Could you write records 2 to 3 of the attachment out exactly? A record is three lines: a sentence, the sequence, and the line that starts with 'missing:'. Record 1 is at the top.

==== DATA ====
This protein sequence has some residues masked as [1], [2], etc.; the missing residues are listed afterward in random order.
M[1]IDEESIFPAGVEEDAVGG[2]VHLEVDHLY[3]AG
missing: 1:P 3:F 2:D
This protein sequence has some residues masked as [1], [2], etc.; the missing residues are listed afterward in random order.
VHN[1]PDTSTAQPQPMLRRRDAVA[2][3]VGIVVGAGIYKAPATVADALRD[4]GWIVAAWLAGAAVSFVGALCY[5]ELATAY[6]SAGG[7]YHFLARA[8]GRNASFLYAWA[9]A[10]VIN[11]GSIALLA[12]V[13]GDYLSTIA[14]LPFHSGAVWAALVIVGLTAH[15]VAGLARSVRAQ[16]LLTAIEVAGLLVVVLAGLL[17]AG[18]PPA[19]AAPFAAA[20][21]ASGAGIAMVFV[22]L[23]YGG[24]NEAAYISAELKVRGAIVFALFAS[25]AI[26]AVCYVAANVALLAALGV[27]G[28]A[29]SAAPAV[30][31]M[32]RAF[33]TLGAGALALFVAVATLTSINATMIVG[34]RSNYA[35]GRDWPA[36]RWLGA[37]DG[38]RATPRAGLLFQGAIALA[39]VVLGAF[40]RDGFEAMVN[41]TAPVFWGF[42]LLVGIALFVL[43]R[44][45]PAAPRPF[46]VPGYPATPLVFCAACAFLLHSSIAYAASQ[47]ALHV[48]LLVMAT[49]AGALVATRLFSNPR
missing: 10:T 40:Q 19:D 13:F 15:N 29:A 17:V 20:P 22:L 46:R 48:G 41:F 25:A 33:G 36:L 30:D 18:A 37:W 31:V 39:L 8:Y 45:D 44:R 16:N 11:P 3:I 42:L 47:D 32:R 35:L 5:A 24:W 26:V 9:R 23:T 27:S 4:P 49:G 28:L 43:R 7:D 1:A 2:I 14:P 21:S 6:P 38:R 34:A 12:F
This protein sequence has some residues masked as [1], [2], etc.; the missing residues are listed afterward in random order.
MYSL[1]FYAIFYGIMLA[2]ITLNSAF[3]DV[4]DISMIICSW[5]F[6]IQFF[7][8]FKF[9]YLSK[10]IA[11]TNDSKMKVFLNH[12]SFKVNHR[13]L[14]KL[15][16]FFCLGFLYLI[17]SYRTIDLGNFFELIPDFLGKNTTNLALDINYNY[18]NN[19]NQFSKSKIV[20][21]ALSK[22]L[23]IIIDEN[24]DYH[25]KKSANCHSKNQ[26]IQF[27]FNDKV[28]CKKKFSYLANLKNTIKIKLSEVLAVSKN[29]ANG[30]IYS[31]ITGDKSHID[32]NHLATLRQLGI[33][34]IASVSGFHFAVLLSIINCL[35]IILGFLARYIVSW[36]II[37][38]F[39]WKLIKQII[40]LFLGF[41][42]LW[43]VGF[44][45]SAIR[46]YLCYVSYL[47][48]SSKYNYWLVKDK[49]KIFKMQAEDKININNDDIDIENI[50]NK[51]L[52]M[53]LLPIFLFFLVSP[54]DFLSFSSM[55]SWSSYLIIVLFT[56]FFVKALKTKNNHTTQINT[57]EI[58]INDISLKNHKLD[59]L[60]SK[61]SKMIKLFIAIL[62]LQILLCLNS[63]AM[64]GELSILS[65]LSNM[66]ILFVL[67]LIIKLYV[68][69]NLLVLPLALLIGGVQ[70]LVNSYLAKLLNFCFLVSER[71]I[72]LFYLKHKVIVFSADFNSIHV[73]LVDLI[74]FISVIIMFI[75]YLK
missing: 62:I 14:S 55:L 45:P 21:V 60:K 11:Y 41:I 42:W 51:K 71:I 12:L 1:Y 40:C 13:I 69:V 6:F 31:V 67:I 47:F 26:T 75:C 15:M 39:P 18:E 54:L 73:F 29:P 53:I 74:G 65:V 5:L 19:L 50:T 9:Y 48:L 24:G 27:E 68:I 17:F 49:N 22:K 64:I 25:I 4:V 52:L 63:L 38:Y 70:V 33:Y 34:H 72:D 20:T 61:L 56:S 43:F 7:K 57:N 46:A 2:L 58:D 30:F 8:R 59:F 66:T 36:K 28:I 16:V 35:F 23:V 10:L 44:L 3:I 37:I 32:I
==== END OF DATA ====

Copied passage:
This protein sequence has some residues masked as [1], [2], etc.; the missing residues are listed afterward in random order.
VHN[1]PDTSTAQPQPMLRRRDAVA[2][3]VGIVVGAGIYKAPATVADALRD[4]GWIVAAWLAGAAVSFVGALCY[5]ELATAY[6]SAGG[7]YHFLARA[8]GRNASFLYAWA[9]A[10]VIN[11]GSIALLA[12]V[13]GDYLSTIA[14]LPFHSGAVWAALVIVGLTAH[15]VAGLARSVRAQ[16]LLTAIEVAGLLVVVLAGLL[17]AG[18]PPA[19]AAPFAAA[20][21]ASGAGIAMVFV[22]L[23]YGG[24]NEAAYISAELKVRGAIVFALFAS[25]AI[26]AVCYVAANVALLAALGV[27]G[28]A[29]SAAPAV[30][31]M[32]RAF[33]TLGAGALALFVAVATLTSINATMIVG[34]RSNYA[35]GRDWPA[36]RWLGA[37]DG[38]RATPRAGLLFQGAIALA[39]VVLGAF[40]RDGFEAMVN[41]TAPVFWGF[42]LLVGIALFVL[43]R[44][45]PAAPRPF[46]VPGYPATPLVFCAACAFLLHSSIAYAASQ[47]ALHV[48]LLVMAT[49]AGALVATRLFSNPR
missing: 10:T 40:Q 19:D 13:F 15:N 29:A 17:V 20:P 22:L 46:R 48:G 41:F 25:A 33:G 36:L 30:D 18:A 37:W 31:V 39:L 8:Y 45:D 44:R 16:N 11:P 3:I 42:L 47:D 32:R 35:L 5:A 24:W 26:V 9:R 23:T 27:S 4:P 49:G 28:L 43:R 7:D 1:A 2:I 14:P 21:S 6:P 38:R 34:A 12:F
This protein sequence has some residues masked as [1], [2], etc.; the missing residues are listed afterward in random order.
MYSL[1]FYAIFYGIMLA[2]ITLNSAF[3]DV[4]DISMIICSW[5]F[6]IQFF[7][8]FKF[9]YLSK[10]IA[11]TNDSKMKVFLNH[12]SFKVNHR[13]L[14]KL[15][16]FFCLGFLYLI[17]SYRTIDLGNFFELIPDFLGKNTTNLALDINYNY[18]NN[19]NQFSKSKIV[20][21]ALSK[22]L[23]IIIDEN[24]DYH[25]KKSANCHSKNQ[26]IQF[27]FNDKV[28]CKKKFSYLANLKNTIKIKLSEVLAVSKN[29]ANG[30]IYS[31]ITGDKSHID[32]NHLATLRQLGI[33][34]IASVSGFHFAVLLSIINCL[35]IILGFLARYIVSW[36]II[37][38]F[39]WKLIKQII[40]LFLGF[41][42]LW[43]VGF[44][45]SAIR[46]YLCYVSYL[47][48]SSKYNYWLVKDK[49]KIFKMQAEDKININNDDIDIENI[50]NK[51]L[52]M[53]LLPIFLFFLVSP[54]DFLSFSSM[55]SWSSYLIIVLFT[56]FFVKALKTKNNHTTQINT[57]EI[58]INDISLKNHKLD[59]L[60]SK[61]SKMIKLFIAIL[62]LQILLCLNS[63]AM[64]GELSILS[65]LSNM[66]ILFVL[67]LIIKLYV[68][69]NLLVLPLALLIGGVQ[70]LVNSYLAKLLNFCFLVSER[71]I[72]LFYLKHKVIVFSADFNSIHV[73]LVDLI[74]FISVIIMFI[75]YLK
missing: 62:I 14:S 55:L 45:P 21:V 60:K 11:Y 41:I 42:W 51:K 71:I 12:L 1:Y 40:C 13:I 69:V 6:F 31:V 67:I 47:F 26:T 75:C 15:M 39:P 18:E 54:L 73:F 29:P 53:I 74:G 65:V 5:L 19:L 50:T 9:Y 48:L 24:G 27:E 68:I 17:F 49:N 22:K 64:I 25:I 4:V 52:L 63:L 38:Y 70:V 33:Y 34:H 72:D 20:T 61:L 56:S 43:F 7:K 57:N 46:A 2:L 58:D 30:F 8:R 59:F 66:T 36:K 28:I 16:V 35:F 23:V 10:L 44:L 3:I 37:I 32:I